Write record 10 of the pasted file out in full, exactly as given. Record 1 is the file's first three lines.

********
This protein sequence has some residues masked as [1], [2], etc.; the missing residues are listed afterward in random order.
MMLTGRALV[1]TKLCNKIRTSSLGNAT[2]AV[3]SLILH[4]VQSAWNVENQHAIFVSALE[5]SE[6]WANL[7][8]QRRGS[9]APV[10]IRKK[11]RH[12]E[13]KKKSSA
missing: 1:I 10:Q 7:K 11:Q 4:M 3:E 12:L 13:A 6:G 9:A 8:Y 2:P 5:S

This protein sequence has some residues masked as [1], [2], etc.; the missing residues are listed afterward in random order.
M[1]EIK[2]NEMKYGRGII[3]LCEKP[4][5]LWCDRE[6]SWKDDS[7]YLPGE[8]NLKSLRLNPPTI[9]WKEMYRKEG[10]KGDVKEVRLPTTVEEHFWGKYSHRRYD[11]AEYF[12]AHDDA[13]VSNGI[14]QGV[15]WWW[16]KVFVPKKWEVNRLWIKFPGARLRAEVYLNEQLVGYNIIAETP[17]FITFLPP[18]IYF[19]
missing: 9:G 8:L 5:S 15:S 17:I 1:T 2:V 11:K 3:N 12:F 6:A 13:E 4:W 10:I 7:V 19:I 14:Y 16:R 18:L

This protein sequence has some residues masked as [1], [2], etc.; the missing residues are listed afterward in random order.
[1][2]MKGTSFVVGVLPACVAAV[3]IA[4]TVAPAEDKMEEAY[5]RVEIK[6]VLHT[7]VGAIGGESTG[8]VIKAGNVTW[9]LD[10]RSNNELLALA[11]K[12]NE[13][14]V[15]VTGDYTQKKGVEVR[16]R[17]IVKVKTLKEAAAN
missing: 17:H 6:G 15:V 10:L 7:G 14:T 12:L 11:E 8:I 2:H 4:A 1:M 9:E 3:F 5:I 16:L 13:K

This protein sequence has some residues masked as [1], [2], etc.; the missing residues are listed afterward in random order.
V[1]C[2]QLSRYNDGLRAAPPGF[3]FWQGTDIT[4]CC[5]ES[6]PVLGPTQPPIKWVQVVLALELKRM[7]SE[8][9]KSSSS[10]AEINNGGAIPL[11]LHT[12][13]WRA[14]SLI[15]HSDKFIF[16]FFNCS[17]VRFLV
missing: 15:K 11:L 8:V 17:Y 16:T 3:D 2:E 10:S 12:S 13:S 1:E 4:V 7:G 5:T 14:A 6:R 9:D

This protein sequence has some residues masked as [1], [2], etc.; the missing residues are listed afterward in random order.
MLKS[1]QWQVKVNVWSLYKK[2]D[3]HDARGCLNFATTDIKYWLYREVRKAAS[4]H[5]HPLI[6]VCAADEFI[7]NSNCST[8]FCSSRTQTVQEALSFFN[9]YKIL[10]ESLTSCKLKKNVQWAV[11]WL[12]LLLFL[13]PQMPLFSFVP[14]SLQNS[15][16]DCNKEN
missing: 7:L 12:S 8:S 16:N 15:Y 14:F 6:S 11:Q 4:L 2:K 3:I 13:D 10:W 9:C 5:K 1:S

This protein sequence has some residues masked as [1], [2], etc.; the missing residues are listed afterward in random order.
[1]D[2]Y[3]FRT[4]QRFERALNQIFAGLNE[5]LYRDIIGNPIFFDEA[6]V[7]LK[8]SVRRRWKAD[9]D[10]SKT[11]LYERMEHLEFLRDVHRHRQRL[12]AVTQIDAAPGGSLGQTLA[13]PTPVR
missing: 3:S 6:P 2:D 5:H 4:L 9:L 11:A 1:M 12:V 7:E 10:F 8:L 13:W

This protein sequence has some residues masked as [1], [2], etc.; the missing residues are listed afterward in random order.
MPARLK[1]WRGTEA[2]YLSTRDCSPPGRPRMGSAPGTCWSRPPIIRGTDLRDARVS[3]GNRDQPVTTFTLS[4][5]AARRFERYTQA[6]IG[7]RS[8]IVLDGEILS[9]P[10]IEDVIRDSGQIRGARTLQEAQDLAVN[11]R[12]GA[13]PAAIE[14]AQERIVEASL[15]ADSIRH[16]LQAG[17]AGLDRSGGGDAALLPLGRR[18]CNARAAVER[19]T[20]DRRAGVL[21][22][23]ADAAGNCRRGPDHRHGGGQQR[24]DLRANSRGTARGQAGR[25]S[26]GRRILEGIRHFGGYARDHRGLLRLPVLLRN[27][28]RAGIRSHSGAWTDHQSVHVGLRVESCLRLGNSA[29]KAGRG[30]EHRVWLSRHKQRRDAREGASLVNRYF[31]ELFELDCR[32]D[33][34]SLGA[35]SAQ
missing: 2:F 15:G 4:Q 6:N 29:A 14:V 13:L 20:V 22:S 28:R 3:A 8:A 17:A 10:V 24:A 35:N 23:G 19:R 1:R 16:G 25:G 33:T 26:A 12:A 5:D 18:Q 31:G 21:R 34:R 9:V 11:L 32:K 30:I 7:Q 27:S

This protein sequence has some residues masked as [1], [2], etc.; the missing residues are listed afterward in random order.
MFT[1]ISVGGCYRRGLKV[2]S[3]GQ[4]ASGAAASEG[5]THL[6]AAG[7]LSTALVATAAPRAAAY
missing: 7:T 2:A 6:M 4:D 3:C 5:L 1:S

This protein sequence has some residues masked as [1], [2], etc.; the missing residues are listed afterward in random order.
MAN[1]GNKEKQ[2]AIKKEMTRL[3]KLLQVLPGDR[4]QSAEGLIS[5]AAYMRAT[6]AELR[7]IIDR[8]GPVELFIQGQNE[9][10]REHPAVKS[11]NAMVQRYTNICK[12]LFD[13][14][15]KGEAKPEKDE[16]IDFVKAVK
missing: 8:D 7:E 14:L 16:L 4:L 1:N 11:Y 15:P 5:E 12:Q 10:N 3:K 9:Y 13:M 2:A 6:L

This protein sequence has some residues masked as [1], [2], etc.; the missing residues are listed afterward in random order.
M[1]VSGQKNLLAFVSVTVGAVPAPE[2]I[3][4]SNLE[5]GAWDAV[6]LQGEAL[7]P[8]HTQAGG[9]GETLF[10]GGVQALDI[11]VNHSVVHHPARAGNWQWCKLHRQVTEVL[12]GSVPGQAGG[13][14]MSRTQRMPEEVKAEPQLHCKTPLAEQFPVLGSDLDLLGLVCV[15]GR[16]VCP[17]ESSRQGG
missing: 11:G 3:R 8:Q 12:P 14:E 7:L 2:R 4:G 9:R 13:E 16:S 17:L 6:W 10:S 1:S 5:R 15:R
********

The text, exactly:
This protein sequence has some residues masked as [1], [2], etc.; the missing residues are listed afterward in random order.
M[1]VSGQKNLLAFVSVTVGAVPAPE[2]I[3][4]SNLE[5]GAWDAV[6]LQGEAL[7]P[8]HTQAGG[9]GETLF[10]GGVQALDI[11]VNHSVVHHPARAGNWQWCKLHRQVTEVL[12]GSVPGQAGG[13][14]MSRTQRMPEEVKAEPQLHCKTPLAEQFPVLGSDLDLLGLVCV[15]GR[16]VCP[17]ESSRQGG
missing: 11:G 3:R 8:Q 12:P 14:E 7:L 2:R 4:G 9:R 13:E 16:S 17:L 6:W 10:S 1:S 5:R 15:R